Although well equipped for engaging all the senses, Western gardens have tended to privilege vision in their design. Scent Garden reverses the usual hierarchy in a multi-sensory experience that places smell at the top. The reversal is consistent with descriptions of Paradise where the olfactory register is typically emphasized.
Scent Garden is largely dedicated to the controlled delivery and orchestration of plant-derived scents. They are delivered in the forest of three different materials and by three different methods:
1-Living Plants-Aromatic Herbs in small pots) They are planted in cardboard tubes —recessed from the top rim to protect them from impact while still exposing them to sunshine. The tubes themselves are arranged in two mound-like clusters that visitors can walkover or upon which they can recline for close-up olfactory encounters.
2-Dried Plant Material--Spices in Sachets) Dried leaves, grasses and seeds in small permeable sachets are loosely packed with pebbles inside cardboard tubes. The tubes are clustered in a smooth rock-like formation. Their varying depth allows for the precise calibration and coordination of smell intensities, with more subtle spices benefiting from higher concentrations in deeper tubes.
3-Plant Extract--Essential oils in Electronically Controlled Diffusers) Essential oils in small bottles equipped with reed diffusers are places inside cardboard tubes. The tubes feature proximity sensory that activate a small tan at the bottom, sending a short pulse of flagrant air when someone is nearby. The device is powered by photovoltaic tells embedded in the tube.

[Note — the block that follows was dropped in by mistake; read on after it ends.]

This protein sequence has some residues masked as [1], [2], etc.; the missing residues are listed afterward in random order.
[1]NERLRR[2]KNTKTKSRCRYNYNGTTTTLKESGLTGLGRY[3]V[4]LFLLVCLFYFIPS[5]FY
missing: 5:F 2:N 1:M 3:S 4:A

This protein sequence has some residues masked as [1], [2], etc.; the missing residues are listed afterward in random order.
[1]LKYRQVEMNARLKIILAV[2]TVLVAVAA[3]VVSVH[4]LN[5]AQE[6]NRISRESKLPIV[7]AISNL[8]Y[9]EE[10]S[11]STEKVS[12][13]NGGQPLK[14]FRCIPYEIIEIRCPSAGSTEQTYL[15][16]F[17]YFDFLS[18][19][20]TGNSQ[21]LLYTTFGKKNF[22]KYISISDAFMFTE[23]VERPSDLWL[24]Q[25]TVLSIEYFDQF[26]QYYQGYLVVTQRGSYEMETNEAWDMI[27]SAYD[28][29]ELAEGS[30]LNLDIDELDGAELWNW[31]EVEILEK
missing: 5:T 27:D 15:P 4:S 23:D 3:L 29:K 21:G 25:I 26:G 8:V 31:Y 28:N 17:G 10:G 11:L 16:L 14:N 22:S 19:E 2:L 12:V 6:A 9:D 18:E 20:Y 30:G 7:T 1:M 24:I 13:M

The fragrance emitting cardboard tubes are clustered and distributed in configurations that suit a number of olfactory, visual and functional aims. The scents assigned to each tube are mapped according to the Fragrance Wheel, a taxonomy developed by the fragrance industry for a user-friendly classification of scents in distinct but related families: Floral, Fresh, oriental, and Woody. These categories divide the gardens in four fields that are marked and coded with coloured gravel. These tubes of fragrance distribute samples of this olfactory world evenly across the garden while clusters of aromatic herbs and spices provide focal features for the Fresh and Woody quadrangles. Roughly at the center; in the gap left between the tour scent fields is a more or less neutral territory. This is where a visitor car) take a break and clear with fresh air nose saturated with scent. Coffee beans here substituted for the coloured gravel, in a gesture that references the largely ritualistic practice at perfumes counters that supposedly 'resets' and sharpens the nose for sampling different fragrances.
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